By Liz Crain,
The Mediterranean region cultivates the majority of the world’s olives, but when it comes to domestic olives, California is the largest producer, cultivating roughly 10 percent of the world’s table olives.
Oregon has been typically considered either too cold or too rainy for olive cultivation, but farmers are beginning to realize that the state’s loamy clay soil and generally temperate climate are surprisingly hospitable to the gnarly, slow-growing trees.
Penny and Ken Durant of Red Ridge Farms in Dayton are so convinced that they’ve recently planted several groves of Spanish olive trees in hopes of pressing local, top-shelf olive oil by as early as 2008.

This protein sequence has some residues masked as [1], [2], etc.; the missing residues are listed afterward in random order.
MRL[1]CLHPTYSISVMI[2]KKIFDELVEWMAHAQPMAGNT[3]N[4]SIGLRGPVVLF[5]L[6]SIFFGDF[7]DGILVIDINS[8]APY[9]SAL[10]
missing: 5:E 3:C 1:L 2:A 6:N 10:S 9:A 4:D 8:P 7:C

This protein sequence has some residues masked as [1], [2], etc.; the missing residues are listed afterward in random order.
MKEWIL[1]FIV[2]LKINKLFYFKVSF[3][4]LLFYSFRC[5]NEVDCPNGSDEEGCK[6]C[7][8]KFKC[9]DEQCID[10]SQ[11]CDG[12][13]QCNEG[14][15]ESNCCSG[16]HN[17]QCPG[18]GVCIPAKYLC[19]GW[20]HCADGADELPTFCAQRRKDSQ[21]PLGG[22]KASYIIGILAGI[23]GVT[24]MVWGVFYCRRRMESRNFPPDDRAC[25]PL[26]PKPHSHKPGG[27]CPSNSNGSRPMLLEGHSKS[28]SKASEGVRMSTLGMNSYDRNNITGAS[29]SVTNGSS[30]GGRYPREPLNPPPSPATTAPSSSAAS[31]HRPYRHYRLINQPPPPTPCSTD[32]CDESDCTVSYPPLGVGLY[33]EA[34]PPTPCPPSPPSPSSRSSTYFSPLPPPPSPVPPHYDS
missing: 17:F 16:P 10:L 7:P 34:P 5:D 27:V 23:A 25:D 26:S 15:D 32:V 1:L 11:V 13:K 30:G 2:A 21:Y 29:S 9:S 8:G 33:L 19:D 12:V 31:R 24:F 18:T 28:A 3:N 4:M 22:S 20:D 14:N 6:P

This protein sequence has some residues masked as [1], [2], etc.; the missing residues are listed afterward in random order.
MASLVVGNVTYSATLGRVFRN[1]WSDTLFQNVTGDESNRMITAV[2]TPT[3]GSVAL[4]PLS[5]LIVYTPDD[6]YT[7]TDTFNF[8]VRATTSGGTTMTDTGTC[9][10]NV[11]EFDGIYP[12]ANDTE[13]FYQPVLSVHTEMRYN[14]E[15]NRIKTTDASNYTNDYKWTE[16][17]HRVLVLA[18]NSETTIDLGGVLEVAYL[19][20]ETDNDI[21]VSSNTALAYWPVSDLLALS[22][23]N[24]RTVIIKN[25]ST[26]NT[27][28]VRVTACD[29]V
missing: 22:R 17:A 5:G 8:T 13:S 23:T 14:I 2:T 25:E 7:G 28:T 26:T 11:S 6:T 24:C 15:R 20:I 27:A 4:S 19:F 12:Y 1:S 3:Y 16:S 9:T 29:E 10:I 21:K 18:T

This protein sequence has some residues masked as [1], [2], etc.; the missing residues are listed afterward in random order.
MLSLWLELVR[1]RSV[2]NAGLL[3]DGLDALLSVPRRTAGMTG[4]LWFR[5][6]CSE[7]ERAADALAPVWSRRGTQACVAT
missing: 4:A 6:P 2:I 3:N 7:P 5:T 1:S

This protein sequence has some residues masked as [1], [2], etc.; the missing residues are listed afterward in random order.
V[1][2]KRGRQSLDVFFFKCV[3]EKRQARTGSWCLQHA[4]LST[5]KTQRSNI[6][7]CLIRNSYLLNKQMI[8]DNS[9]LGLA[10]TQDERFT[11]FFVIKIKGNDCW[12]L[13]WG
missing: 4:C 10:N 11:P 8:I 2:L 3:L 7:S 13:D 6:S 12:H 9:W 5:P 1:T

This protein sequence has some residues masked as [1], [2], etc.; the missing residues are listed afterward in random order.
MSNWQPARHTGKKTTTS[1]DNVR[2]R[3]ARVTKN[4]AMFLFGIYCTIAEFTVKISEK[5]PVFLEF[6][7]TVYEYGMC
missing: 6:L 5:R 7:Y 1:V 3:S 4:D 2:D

In the early 1970s the Durants were among the first Oregon oeno-pioneers to break ground, cultivating wine grapes in the red hills of Dundee. It makes sense that the Durants recently have transferred this pioneering spirit to the untilled territory of Oregon olives.